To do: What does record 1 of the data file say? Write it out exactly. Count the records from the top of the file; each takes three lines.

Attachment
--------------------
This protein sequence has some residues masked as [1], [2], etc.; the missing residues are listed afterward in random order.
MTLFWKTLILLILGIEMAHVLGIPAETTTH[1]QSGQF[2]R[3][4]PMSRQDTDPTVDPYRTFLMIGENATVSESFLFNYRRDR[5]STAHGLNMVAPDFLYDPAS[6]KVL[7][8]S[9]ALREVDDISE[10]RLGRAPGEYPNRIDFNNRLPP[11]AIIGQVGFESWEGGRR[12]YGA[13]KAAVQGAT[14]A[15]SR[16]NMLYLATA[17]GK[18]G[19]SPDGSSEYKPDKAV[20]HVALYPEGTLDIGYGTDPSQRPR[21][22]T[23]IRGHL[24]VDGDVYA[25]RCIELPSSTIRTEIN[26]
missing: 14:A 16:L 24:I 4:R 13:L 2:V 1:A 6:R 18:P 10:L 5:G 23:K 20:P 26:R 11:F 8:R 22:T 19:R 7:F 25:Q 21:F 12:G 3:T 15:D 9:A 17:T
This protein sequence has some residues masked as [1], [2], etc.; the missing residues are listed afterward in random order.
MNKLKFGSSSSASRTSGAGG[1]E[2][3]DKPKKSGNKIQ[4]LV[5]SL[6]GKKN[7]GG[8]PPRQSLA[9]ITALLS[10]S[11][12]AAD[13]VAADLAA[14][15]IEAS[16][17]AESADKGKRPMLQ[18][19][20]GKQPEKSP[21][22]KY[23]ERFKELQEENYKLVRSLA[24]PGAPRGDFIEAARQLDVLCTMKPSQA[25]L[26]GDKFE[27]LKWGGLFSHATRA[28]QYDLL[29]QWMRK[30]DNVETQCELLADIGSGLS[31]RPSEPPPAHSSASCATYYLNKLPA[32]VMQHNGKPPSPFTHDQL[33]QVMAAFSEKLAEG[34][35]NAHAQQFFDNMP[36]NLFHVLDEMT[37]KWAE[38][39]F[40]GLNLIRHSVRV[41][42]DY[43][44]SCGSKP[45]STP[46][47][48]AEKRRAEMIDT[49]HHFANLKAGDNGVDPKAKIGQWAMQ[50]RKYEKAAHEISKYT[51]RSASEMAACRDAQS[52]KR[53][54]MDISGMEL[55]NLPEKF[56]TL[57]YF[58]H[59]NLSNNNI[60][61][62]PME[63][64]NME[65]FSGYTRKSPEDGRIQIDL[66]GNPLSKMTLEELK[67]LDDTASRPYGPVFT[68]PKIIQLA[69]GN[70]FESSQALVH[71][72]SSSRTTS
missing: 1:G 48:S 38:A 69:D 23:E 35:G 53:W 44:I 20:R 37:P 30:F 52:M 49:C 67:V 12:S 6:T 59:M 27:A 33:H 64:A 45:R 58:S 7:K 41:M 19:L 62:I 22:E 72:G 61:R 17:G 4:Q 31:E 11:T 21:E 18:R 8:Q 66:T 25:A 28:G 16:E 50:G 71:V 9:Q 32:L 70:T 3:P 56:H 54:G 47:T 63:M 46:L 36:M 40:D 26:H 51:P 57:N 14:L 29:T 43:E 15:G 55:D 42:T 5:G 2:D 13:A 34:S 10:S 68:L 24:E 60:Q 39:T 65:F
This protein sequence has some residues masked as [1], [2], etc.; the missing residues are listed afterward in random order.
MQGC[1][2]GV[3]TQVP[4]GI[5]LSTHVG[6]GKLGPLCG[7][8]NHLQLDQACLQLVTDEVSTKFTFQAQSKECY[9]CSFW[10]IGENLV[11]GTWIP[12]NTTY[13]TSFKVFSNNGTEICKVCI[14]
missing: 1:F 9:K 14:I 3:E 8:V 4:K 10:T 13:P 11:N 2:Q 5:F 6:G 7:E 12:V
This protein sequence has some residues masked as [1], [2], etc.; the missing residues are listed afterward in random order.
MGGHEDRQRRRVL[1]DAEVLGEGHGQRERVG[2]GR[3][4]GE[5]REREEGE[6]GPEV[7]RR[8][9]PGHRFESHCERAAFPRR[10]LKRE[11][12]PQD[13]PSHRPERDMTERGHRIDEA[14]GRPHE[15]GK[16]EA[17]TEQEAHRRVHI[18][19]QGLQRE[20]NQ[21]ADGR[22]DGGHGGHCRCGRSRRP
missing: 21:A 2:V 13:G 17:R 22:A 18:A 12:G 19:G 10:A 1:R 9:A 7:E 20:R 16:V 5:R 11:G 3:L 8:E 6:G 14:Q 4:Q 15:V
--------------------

This protein sequence has some residues masked as [1], [2], etc.; the missing residues are listed afterward in random order.
MTLFWKTLILLILGIEMAHVLGIPAETTTH[1]QSGQF[2]R[3][4]PMSRQDTDPTVDPYRTFLMIGENATVSESFLFNYRRDR[5]STAHGLNMVAPDFLYDPAS[6]KVL[7][8]S[9]ALREVDDISE[10]RLGRAPGEYPNRIDFNNRLPP[11]AIIGQVGFESWEGGRR[12]YGA[13]KAAVQGAT[14]A[15]SR[16]NMLYLATA[17]GK[18]G[19]SPDGSSEYKPDKAV[20]HVALYPEGTLDIGYGTDPSQRPR[21][22]T[23]IRGHL[24]VDGDVYA[25]RCIELPSSTIRTEIN[26]
missing: 14:A 16:L 24:I 4:R 13:L 2:V 1:A 6:R 18:P 10:L 5:G 23:K 20:P 26:R 11:F 8:R 22:T 19:R 7:F 25:Q 21:F 12:G 3:T 15:D 9:A 17:T